A valid will should appoint a personal representative, often referred to as an executor, to perform certain duties on behalf of the testator. The executor does not need to be a family member, but it should be a trusted individual who knows you well and agrees to the duty. Upon execution of the will, the representative must be advised of his or her duties. Upon the passing of the testator, the executor is responsible for:
• Consolidating and managing the estate’s assets
• Collecting any debts owed to the estate
• Selling assets to pay estate expenses or taxes
• Filing court and tax documents by the appropriate deadlines
The executor does not decide which property is distributed to which family members. Rather, the executor simply performs the duties as outlined in the will.
CHOOSING A GUARDIAN
If you have minor children, the main function of creating a will is to name a guardian to care for the children in case no surviving parent is alive to do so. It is up to the courts to appoint a guardian if no one is named in the will. While testators typically choose a family member to serve as a guardian, other individuals name a trusted friend. Guardians named in the will should agree to the role and the corresponding responsibilities before the execution of the will. Some testators also choose to outline financial provisions for the guardian in the will.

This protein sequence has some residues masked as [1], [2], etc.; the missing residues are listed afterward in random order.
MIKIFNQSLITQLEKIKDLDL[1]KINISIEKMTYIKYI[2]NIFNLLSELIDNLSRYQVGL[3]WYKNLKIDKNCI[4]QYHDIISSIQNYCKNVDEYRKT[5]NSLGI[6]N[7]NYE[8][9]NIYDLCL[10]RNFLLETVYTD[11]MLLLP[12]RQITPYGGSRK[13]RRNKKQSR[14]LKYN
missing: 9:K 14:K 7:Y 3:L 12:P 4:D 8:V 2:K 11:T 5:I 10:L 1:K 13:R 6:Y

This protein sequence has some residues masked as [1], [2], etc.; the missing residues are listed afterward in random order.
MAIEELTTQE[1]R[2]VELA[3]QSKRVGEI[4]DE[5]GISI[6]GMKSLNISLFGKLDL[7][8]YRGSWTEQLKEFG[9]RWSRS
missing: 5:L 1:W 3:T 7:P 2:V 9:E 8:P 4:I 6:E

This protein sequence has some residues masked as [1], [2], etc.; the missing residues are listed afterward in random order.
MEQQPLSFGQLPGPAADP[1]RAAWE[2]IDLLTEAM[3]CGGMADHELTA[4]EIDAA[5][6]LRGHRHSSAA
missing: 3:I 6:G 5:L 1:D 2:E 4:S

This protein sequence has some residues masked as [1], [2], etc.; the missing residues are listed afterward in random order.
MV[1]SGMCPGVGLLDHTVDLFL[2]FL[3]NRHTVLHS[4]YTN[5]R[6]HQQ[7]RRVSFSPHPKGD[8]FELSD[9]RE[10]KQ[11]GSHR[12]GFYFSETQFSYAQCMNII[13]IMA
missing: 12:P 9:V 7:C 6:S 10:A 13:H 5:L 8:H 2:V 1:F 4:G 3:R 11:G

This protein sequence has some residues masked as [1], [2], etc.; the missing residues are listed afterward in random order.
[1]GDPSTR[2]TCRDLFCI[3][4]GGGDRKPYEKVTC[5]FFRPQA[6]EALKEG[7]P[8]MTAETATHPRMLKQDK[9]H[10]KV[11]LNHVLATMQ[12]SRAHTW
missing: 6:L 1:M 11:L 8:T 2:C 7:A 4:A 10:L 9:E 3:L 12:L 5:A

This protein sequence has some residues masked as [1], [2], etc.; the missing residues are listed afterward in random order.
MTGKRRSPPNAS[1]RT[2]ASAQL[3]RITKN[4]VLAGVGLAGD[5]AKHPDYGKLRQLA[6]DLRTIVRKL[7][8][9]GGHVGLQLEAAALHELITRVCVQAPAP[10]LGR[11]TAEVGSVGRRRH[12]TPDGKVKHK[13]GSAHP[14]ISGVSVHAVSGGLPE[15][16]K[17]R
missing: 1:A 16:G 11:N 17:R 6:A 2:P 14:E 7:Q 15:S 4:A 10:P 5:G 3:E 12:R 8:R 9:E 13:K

WHEN NO VALID WILL EXISTS
If a person dies and no valid will exists, survivors may face an expensive, stressful and time-consuming legal process. A probate court is left in charge of dividing up assets and distributing it to surviving relatives if no will is on record. The courts are also responsible for paying any estate debts following the legal guidelines.
The probate process can take anywhere from a few months to several years, depending on the size and complexity of the estate. If no immediate relatives are located, the estate assets are given to the local government.
JOINT WILLS vs. INDIVIDUAL WILLS
Some married couples may be tempted to save time and money by creating a joint will. However, any experienced Denver wills attorney will likely advise against this practice. Joint wills can create confusion if there is property involved that is not jointly held or if you and your spouse die years apart.
Separate wills are particularly important if you or your spouse have children from previous relationships. Property acquired during a previous marriage is also best addressed in separate wills. Be on the safe side and create an individual will that is clear and concise.
CONTACT DENVER WILLS ATTORNEY SHANNON O'KEEFE AT JOHNSON LAW GROUP
Contemplating your mortality is an unpleasant task. However, passing away without a will can be expensive and stressful for your surviving relatives. At Johnson Law Group
, we can help you and your family prepare for the future with an estate plan. Attorney Shannon O'Keefe is experienced in estate law and can provide you with the peace of mind you are seeking. Don’t delay any longer. Contact Johnson Law Group today at 720-463-4333 to schedule an appointment or to discuss your estate plan options.